Senate Approves Genetic Discrimination Ban, Pro-Life Advocates Applaud Vote

National   |   Steven Ertelt   |   Apr 24, 2008   |   9:00AM   |   WASHINGTON, DC

Senate Approves Genetic Discrimination Ban, Pro-Life Advocates Applaud Vote

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by Steven Ertelt Editor
April 24
, 2008

Washington, DC ( — The Senate voted 95 to 0 to pass the Genetic Information Nondiscrimination Act on Thursday, which bars employers and health insurers from discriminating against individuals on the basis of their own or their family members’ genetic information. Pro-life groups say the bill helps protect the disabled.

The House of Representatives overwhelmingly passed a nearly identical bill by a vote of 420 to 3 this time last year.

Deirdre McQuade, a pro-life spokeswoman for the U.S. Conference of Catholic Bishops told they’re very happy with the passage of the Senate bill.

“Today the Senate took a stand for some of the most vulnerable members of the human family, whether born, yet to be born, or placed for adoption," she said. "No one should be discriminated against on the basis of genetic testing."

She said the Catholic bishops were particularly grateful to Rep. Bart Stupak, a pro-life Democrat from Michigan.

McQuade said he "ensured that this bill’s protection against discrimination will cover the families of unborn children with adverse prenatal diagnoses, as well as children being adopted."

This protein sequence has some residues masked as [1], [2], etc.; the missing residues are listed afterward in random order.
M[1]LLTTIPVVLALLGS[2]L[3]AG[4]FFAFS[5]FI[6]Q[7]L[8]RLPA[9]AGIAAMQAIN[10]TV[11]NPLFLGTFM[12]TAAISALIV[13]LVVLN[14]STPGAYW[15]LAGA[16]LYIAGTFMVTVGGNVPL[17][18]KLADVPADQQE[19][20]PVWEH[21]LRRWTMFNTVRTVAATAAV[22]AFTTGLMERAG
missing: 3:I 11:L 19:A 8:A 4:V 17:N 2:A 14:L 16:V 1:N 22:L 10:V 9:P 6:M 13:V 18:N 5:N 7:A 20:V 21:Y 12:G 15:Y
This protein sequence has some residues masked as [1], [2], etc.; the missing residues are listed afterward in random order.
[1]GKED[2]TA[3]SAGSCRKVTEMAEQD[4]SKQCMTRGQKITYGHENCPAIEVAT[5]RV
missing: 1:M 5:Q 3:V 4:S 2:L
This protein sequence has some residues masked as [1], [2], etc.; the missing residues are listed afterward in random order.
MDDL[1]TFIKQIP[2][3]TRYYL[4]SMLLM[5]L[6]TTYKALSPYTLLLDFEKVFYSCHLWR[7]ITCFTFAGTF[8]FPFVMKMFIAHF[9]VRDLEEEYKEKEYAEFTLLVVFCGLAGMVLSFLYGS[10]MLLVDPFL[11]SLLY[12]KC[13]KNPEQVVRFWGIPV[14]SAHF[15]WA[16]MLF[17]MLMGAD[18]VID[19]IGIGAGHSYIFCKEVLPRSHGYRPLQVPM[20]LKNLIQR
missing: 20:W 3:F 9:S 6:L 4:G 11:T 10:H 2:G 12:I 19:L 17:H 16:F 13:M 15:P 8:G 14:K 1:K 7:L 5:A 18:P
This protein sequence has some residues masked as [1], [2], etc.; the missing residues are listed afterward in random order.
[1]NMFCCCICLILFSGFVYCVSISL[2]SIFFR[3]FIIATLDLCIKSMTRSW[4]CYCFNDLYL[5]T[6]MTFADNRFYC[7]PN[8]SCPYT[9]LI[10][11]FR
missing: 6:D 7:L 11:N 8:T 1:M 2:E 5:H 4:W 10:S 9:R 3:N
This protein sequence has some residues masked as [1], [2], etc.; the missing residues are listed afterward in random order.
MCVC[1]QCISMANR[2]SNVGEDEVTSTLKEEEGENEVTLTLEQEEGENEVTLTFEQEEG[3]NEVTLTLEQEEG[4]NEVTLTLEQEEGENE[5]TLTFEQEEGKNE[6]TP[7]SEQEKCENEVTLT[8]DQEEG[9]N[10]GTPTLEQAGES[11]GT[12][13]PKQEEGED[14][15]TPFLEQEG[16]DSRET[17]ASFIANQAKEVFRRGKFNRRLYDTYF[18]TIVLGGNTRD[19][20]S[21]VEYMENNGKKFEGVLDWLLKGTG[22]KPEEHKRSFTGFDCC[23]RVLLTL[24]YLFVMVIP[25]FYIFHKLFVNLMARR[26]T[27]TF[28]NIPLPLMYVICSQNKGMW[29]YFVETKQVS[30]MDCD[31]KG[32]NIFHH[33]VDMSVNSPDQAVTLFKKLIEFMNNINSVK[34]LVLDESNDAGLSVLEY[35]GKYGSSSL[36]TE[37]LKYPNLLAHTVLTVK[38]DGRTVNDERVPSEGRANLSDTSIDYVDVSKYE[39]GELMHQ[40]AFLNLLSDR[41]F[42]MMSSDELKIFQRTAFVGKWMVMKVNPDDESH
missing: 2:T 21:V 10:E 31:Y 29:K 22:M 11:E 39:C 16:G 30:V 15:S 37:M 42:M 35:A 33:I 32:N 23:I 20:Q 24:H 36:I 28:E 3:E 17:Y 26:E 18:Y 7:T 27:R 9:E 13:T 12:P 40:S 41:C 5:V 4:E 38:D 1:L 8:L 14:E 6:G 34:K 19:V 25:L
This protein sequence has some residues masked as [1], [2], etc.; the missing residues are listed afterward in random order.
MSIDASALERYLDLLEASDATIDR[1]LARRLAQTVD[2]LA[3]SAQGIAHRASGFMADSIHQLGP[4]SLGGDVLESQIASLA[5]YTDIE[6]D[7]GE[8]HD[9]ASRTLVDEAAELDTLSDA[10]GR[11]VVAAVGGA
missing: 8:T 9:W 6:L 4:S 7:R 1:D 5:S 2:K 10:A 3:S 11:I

“His advocacy on their behalf will empower families to welcome vulnerable children with special needs into their lives," she added.

After minor technical differences between the House and Senate bills are resolved, McQuade said she looked forward to President Bush signing the bill.

The issue of genetic discrimination is important enough to the pro-life community that Regent University, a Virginia-based Christian college, launched a new institute in October to study how abortion and euthanasia are targeting the disabled community.

The new organization will examine how the practices have created a multitude of human rights abuses ranging from sex-selection abortions to discrimination.

Billing itself as a "multicultural response to medical and cultural trends impacting people with disabilities, the Institute for the Study of Disability and Bioethics will examine these sensitive topics.

Mark P. Mostert, who will oversee the new center, calls the targeting of the disabled a global “silent war."

"Medical and other scientific advances have improved the lives of people with disabilities in many ways. Rapid advances in genetic and other research mean that we now know more about what causes many disabilities than ever before," Mostert says on the group’s web site.

"However, progress has a more difficult side. Science can now detect genetic anomalies in the womb, and culturally there is greater acceptance than ever before for abortion or euthanasia for those who, in others’ judgment, will not, or cannot live a high-quality life," Mostert adds.